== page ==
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I have doubt where to put "is" in the following sentence:

"Their unique structure is among other due to that they are designed for rotation of the skull."

or

"Their unique structure among other is due to that they are designed for rotation of the skull."

5

A couple of corrections, first:

  • Among other is not idiomatic English.

    When other is deployed as a nominal it requires a determiner if singular (another, the other, some other) and must be declined as others if it represents a plural referent.

    And in this case, where there is no obvious referent to which other can refer, you have to treat other as a determiner and supply a head. Usually we say among other things.

  • Due to cannot take a clause headed by complementizer that as its object; you must employ a noun phrase or a gerund or fused relative clause:

    . . . due to that they are designed for . . .
    ok . . . due to the fact that they are designed for . . .
    ok . . . due to their being designed for . . .
    ok . . . due to what they are designed for, . . .

Let me now rephrase your question. At bottom the issue here is not where is goes, but where among other things goes. Among other things is a supplement to your ‘base’ sentence; let's use the gerund clause version:

Their unique structure is due to their being designed for rotation of the skull.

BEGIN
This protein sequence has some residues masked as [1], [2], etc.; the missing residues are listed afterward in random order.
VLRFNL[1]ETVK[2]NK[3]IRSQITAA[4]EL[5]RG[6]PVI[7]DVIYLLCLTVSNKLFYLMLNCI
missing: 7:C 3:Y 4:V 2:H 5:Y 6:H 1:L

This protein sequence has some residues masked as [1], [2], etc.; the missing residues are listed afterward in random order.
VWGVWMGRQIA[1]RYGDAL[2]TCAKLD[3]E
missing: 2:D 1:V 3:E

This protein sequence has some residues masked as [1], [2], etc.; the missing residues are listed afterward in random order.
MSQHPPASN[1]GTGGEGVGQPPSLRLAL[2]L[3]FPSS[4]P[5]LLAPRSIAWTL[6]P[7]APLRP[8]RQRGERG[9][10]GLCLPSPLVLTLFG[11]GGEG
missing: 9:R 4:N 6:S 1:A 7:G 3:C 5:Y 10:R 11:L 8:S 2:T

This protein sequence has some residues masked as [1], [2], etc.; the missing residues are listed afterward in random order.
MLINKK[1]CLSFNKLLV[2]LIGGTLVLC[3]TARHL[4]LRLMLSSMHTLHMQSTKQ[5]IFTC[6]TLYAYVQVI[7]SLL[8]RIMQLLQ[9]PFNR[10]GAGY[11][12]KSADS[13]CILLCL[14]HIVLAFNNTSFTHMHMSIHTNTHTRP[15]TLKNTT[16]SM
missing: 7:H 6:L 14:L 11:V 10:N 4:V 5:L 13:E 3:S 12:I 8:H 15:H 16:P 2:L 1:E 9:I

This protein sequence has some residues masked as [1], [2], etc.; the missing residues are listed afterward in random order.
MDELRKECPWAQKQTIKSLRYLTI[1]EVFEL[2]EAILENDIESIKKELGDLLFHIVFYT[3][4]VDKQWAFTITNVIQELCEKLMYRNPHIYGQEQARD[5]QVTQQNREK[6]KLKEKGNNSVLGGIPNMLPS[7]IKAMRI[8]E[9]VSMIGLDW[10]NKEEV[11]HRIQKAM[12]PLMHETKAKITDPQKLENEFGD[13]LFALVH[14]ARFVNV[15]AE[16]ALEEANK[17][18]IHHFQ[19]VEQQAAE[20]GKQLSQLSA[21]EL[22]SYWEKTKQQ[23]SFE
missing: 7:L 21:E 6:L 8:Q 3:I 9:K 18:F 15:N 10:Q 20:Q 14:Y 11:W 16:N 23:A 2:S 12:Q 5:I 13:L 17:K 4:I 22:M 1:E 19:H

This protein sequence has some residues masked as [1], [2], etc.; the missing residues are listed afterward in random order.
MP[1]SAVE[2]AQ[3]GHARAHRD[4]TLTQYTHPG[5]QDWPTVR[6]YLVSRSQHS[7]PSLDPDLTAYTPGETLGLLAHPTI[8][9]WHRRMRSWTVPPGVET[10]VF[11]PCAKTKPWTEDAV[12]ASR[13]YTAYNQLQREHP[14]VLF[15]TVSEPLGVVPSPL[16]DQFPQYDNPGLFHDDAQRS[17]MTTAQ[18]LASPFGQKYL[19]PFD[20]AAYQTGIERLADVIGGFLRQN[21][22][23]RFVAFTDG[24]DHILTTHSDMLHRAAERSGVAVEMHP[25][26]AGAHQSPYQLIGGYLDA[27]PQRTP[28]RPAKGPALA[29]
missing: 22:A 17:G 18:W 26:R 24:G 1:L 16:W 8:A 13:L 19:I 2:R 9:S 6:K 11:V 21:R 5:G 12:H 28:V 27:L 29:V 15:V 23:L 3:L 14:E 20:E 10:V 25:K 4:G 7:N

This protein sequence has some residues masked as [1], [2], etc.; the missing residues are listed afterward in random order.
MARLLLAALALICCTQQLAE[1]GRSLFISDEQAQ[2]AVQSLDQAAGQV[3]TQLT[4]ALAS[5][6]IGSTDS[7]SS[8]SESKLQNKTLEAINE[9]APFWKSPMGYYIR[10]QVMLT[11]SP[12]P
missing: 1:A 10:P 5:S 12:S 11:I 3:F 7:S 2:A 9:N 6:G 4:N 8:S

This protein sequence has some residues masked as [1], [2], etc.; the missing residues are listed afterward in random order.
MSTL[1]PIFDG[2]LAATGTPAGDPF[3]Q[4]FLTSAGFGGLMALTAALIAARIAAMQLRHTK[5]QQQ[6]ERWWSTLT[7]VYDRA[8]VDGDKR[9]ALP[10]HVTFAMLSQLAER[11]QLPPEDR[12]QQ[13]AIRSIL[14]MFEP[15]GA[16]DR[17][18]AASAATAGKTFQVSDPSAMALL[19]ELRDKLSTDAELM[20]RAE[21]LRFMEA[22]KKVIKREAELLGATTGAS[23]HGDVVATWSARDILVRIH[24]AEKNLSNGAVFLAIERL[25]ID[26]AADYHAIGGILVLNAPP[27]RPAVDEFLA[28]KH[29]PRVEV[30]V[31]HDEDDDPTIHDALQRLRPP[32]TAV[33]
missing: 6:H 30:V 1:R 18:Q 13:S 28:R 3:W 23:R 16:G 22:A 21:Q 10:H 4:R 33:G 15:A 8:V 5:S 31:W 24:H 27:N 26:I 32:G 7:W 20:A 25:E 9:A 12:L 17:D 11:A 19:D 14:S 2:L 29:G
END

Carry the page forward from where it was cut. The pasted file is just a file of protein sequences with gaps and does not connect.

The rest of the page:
What is it you want among other things to modify? Do you mean that the structure is just one of several things which is attributable to the design? Then you want this:

Their unique structure, among other things, is due to their being designed for . . .

But if you mean that the design is just one of several factors contributing to the structure, you want one of these:

Their unique structure is, among other things, due to their being designed for . . .
Their unique structure is due, among other things, to their being designed for . . .

Other possibilities for locating among other things are these:

Their unique structure is due to their being designed, among other things, for rotation of the skull.
Their unique structure is due to their being designed for rotation of the skull, among other things.

These two indicate that the vertebrae are designed for additional purposes.

Among other things, their unique structure is due to their being designed for rotation of the skull.

This one might mean almost anything, including the presence of things you want to say about these vertebrae which have nothing to do with either their structure or their purpose.


Note that in strict logic the among other things ought to follow the preposition in these two: “due to, among other things, . . .” and “for, among other things, rotation . . .”. But in practice we really dislike separating the preposition from its object like that, and we write it as I have written it; practice trumps logic.

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  • The most beautiful answer that I saw ever! Well done! Nov 1 '15 at 18:53

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